None of that will be enough to prevent contamination, said Jeff Wolt, an agronomist with Iowa State University's Seed Science Center.

'Some degree of cross-pollination will occur regardless of what mechanism is going to be put in place,' he predicted."


   Then this news comes along:

Friday, the USDA quietly announced deregulation of Monsanto’s GMO sugarbeets

   "The US Department of Agriculture continues its unprecedented give-away to big agriculture monster Monsanto and its Genetically Modified (GMO) seeds. On Friday, while the media was preoccupied with the Superbowl and Egypt’s rioting, the USDA quietly announced it was deregulating Monsanto’s GMO sugar beets – despite a court order.

This move comes just a week after the agency had gone back on its own plan to regulate GMO alfalfa to at least attempt to keep it from contaminating organic farms. Secretary of Agriculture Tom Vilsack had been floating a plan to limit the area where the GMO crop could be planted, but caved to a storm of pressure from industry, Congressional Republicans (and Monsanto pals like Montana Democrat Max Baucus), and the Obama White House."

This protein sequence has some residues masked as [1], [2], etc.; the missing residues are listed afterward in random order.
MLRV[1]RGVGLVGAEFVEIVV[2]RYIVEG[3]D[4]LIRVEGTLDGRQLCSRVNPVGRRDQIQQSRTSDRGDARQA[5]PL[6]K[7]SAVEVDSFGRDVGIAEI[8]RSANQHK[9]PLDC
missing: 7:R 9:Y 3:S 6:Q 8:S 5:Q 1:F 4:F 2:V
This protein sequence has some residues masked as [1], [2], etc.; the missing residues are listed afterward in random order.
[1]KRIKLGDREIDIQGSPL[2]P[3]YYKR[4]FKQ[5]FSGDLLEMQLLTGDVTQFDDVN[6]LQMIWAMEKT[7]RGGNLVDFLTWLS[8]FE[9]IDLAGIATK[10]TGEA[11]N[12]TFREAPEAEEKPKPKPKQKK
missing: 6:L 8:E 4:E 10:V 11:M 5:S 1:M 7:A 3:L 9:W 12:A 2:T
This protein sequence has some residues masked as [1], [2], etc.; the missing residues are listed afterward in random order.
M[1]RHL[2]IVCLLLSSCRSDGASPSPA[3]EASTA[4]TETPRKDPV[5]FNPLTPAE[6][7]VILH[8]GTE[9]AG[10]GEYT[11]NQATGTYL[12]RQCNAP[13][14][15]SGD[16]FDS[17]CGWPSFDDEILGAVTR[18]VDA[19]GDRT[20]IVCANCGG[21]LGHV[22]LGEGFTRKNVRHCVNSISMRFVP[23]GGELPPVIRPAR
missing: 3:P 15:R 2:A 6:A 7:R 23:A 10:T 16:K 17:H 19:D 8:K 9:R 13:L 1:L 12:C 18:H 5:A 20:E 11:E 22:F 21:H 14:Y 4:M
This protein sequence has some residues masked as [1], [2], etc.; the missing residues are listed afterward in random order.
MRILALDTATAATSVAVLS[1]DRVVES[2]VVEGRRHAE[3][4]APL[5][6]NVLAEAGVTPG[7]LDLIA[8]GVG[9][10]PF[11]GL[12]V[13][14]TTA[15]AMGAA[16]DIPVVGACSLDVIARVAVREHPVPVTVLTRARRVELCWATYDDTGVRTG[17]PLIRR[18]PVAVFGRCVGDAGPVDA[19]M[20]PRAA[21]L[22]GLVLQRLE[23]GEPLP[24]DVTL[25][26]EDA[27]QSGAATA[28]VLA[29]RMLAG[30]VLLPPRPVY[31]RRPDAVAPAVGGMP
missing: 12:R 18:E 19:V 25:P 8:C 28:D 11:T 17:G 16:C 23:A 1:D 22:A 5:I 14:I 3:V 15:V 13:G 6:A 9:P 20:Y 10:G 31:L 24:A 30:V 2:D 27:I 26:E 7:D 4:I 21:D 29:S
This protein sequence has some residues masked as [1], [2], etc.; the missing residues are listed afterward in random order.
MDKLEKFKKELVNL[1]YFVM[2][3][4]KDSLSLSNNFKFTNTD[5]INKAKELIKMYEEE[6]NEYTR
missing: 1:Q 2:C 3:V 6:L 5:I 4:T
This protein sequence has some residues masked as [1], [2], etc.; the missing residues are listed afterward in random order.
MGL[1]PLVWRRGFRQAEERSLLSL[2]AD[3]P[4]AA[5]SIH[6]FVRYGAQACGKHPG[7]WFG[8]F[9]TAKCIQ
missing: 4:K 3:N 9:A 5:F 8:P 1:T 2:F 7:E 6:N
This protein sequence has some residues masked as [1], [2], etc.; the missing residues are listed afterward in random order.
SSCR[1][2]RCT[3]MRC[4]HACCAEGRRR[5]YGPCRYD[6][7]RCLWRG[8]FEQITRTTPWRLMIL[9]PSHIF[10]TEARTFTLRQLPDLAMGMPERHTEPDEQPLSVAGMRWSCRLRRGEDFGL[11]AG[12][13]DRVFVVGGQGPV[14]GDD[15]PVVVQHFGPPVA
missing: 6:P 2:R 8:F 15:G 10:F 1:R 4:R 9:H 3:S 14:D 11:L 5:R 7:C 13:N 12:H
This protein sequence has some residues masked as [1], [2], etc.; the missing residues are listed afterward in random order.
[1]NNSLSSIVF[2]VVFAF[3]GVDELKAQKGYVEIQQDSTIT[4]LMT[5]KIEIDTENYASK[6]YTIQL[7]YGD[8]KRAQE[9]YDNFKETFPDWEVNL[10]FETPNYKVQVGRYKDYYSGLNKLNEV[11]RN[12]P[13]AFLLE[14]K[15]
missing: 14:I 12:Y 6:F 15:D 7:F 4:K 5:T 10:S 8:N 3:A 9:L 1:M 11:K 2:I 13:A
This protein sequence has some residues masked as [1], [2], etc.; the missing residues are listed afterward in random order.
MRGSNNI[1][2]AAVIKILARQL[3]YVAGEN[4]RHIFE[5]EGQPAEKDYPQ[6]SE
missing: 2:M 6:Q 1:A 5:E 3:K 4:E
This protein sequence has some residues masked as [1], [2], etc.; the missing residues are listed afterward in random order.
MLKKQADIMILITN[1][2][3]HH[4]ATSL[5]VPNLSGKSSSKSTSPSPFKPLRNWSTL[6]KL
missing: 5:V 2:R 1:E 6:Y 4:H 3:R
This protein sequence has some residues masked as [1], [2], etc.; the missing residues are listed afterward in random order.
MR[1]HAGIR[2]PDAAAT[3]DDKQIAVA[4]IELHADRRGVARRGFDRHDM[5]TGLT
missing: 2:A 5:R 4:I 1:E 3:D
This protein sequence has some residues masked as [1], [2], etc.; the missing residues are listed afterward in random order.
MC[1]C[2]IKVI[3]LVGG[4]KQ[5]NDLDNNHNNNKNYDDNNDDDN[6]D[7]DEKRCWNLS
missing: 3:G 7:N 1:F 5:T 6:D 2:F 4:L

The article includes this timeline:

    * 2005 – the USDA allows the planting of GMO sugar beets. As the Wall Street Journal notes, “Until now, the USDA has always allowed the unrestricted planting of a genetically modified crop once it had passed its regulatory review, a process that largely hinges on the narrow question of whether a genetically modified crop could somehow become a plant pest” – not other issues like consumer health or impact on organic farming.